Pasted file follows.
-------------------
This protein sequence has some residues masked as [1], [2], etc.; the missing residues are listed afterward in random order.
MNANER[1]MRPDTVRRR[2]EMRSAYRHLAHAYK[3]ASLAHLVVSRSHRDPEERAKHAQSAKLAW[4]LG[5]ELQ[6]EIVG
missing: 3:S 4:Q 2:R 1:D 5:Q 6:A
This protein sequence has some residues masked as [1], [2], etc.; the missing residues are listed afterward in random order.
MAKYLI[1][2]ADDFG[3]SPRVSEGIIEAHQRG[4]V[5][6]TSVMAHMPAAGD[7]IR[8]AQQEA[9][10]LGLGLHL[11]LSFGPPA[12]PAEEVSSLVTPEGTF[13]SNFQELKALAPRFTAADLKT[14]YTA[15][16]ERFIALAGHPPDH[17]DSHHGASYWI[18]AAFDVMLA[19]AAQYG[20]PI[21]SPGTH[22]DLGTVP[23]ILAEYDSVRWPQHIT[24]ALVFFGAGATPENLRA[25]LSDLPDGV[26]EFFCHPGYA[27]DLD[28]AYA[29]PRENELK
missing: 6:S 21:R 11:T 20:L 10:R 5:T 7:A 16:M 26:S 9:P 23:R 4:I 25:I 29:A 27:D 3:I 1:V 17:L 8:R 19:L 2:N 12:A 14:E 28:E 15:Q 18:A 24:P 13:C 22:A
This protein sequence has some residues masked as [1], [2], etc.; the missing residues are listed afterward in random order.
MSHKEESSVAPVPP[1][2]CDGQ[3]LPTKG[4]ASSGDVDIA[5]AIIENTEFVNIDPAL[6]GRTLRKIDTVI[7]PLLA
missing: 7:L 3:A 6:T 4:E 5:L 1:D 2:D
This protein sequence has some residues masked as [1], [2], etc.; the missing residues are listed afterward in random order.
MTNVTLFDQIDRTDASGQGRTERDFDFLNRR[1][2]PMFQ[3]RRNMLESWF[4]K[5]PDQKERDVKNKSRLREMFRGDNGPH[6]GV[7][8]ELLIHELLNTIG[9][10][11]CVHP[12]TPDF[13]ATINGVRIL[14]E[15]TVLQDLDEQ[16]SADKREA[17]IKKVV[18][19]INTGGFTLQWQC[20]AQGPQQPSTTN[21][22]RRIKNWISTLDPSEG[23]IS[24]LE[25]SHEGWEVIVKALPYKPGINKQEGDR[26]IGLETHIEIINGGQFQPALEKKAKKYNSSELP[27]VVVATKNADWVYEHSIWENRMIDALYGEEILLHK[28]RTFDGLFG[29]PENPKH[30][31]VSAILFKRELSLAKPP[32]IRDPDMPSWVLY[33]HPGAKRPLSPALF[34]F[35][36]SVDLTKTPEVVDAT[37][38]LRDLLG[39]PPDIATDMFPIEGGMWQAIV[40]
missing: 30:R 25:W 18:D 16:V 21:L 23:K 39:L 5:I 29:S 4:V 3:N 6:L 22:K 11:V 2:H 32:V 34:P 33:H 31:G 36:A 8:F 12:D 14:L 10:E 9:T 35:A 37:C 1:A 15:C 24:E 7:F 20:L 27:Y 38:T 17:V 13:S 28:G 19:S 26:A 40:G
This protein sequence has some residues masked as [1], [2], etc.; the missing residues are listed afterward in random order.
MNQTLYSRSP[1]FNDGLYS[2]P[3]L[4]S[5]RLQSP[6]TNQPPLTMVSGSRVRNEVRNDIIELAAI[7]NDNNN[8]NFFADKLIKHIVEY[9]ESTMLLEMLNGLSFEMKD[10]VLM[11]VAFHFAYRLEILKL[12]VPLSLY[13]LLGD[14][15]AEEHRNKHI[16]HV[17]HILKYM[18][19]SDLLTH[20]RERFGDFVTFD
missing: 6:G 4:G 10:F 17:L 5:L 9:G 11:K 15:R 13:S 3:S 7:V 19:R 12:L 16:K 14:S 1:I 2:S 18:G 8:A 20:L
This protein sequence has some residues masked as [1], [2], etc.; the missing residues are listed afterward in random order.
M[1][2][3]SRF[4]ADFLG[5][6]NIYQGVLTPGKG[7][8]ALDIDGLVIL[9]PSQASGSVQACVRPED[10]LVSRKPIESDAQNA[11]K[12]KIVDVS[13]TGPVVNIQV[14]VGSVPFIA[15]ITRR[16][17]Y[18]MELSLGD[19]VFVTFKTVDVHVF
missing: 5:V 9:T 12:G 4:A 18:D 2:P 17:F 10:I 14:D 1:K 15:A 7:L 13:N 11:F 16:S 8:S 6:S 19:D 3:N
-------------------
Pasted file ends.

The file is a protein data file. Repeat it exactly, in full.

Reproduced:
This protein sequence has some residues masked as [1], [2], etc.; the missing residues are listed afterward in random order.
MNANER[1]MRPDTVRRR[2]EMRSAYRHLAHAYK[3]ASLAHLVVSRSHRDPEERAKHAQSAKLAW[4]LG[5]ELQ[6]EIVG
missing: 3:S 4:Q 2:R 1:D 5:Q 6:A
This protein sequence has some residues masked as [1], [2], etc.; the missing residues are listed afterward in random order.
MAKYLI[1][2]ADDFG[3]SPRVSEGIIEAHQRG[4]V[5][6]TSVMAHMPAAGD[7]IR[8]AQQEA[9][10]LGLGLHL[11]LSFGPPA[12]PAEEVSSLVTPEGTF[13]SNFQELKALAPRFTAADLKT[14]YTA[15][16]ERFIALAGHPPDH[17]DSHHGASYWI[18]AAFDVMLA[19]AAQYG[20]PI[21]SPGTH[22]DLGTVP[23]ILAEYDSVRWPQHIT[24]ALVFFGAGATPENLRA[25]LSDLPDGV[26]EFFCHPGYA[27]DLD[28]AYA[29]PRENELK
missing: 6:S 21:R 11:T 20:L 10:R 5:T 7:A 16:M 26:S 9:P 23:R 4:I 25:I 29:A 27:D 3:I 1:V 17:L 8:R 19:L 2:N 12:A 14:E 28:E 15:Q 18:A 24:P 13:C 22:A
This protein sequence has some residues masked as [1], [2], etc.; the missing residues are listed afterward in random order.
MSHKEESSVAPVPP[1][2]CDGQ[3]LPTKG[4]ASSGDVDIA[5]AIIENTEFVNIDPAL[6]GRTLRKIDTVI[7]PLLA
missing: 7:L 3:A 6:T 4:E 5:L 1:D 2:D
This protein sequence has some residues masked as [1], [2], etc.; the missing residues are listed afterward in random order.
MTNVTLFDQIDRTDASGQGRTERDFDFLNRR[1][2]PMFQ[3]RRNMLESWF[4]K[5]PDQKERDVKNKSRLREMFRGDNGPH[6]GV[7][8]ELLIHELLNTIG[9][10][11]CVHP[12]TPDF[13]ATINGVRIL[14]E[15]TVLQDLDEQ[16]SADKREA[17]IKKVV[18][19]INTGGFTLQWQC[20]AQGPQQPSTTN[21][22]RRIKNWISTLDPSEG[23]IS[24]LE[25]SHEGWEVIVKALPYKPGINKQEGDR[26]IGLETHIEIINGGQFQPALEKKAKKYNSSELP[27]VVVATKNADWVYEHSIWENRMIDALYGEEILLHK[28]RTFDGLFG[29]PENPKH[30][31]VSAILFKRELSLAKPP[32]IRDPDMPSWVLY[33]HPGAKRPLSPALF[34]F[35][36]SVDLTKTPEVVDAT[37][38]LRDLLG[39]PPDIATDMFPIEGGMWQAIV[40]
missing: 30:R 25:W 18:D 16:V 21:L 23:K 39:L 5:I 29:S 4:V 3:N 6:L 22:K 11:V 2:H 32:V 34:P 33:H 31:G 36:A 8:F 12:D 14:L 10:E 9:T 35:A 37:C 1:A 15:C 24:E 7:F 20:L 27:Y 38:T 17:V 13:S 28:G 19:S 26:A 40:G
This protein sequence has some residues masked as [1], [2], etc.; the missing residues are listed afterward in random order.
MNQTLYSRSP[1]FNDGLYS[2]P[3]L[4]S[5]RLQSP[6]TNQPPLTMVSGSRVRNEVRNDIIELAAI[7]NDNNN[8]NFFADKLIKHIVEY[9]ESTMLLEMLNGLSFEMKD[10]VLM[11]VAFHFAYRLEILKL[12]VPLSLY[13]LLGD[14][15]AEEHRNKHI[16]HV[17]HILKYM[18][19]SDLLTH[20]RERFGDFVTFD
missing: 6:G 4:G 10:F 17:L 5:L 9:G 11:K 15:R 13:S 3:S 7:V 19:R 12:L 16:K 14:S 1:I 2:S 18:G 8:A 20:L
This protein sequence has some residues masked as [1], [2], etc.; the missing residues are listed afterward in random order.
M[1][2][3]SRF[4]ADFLG[5][6]NIYQGVLTPGKG[7][8]ALDIDGLVIL[9]PSQASGSVQACVRPED[10]LVSRKPIESDAQNA[11]K[12]KIVDVS[13]TGPVVNIQV[14]VGSVPFIA[15]ITRR[16][17]Y[18]MELSLGD[19]VFVTFKTVDVHVF
missing: 5:V 9:T 12:G 4:A 18:D 2:P 17:F 10:I 14:D 1:K 15:A 7:L 13:N 11:F 16:S 8:S 6:S 19:D 3:N